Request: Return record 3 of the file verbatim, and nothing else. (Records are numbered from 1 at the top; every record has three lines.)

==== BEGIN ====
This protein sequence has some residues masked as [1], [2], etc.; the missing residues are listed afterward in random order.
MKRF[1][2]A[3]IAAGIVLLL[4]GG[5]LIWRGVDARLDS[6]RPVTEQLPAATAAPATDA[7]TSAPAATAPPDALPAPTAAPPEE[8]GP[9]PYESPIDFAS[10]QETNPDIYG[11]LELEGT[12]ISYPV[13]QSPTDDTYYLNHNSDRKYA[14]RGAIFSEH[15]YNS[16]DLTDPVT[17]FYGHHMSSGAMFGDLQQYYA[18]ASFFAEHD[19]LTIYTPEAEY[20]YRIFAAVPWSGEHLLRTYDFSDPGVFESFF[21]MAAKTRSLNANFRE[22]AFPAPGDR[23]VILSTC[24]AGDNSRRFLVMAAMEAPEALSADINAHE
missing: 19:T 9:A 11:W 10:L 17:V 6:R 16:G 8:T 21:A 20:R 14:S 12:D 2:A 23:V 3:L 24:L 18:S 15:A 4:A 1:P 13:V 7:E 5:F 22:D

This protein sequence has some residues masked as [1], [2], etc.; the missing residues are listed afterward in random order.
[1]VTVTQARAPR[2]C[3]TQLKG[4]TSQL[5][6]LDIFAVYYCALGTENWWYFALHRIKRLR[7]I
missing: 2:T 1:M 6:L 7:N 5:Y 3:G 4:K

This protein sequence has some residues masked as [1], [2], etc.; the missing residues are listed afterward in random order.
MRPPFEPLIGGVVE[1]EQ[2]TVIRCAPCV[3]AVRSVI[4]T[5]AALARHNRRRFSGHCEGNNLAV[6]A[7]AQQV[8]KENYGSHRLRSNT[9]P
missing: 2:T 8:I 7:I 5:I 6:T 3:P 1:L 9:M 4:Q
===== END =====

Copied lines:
This protein sequence has some residues masked as [1], [2], etc.; the missing residues are listed afterward in random order.
MRPPFEPLIGGVVE[1]EQ[2]TVIRCAPCV[3]AVRSVI[4]T[5]AALARHNRRRFSGHCEGNNLAV[6]A[7]AQQV[8]KENYGSHRLRSNT[9]P
missing: 2:T 8:I 7:I 5:I 6:T 3:P 1:L 9:M 4:Q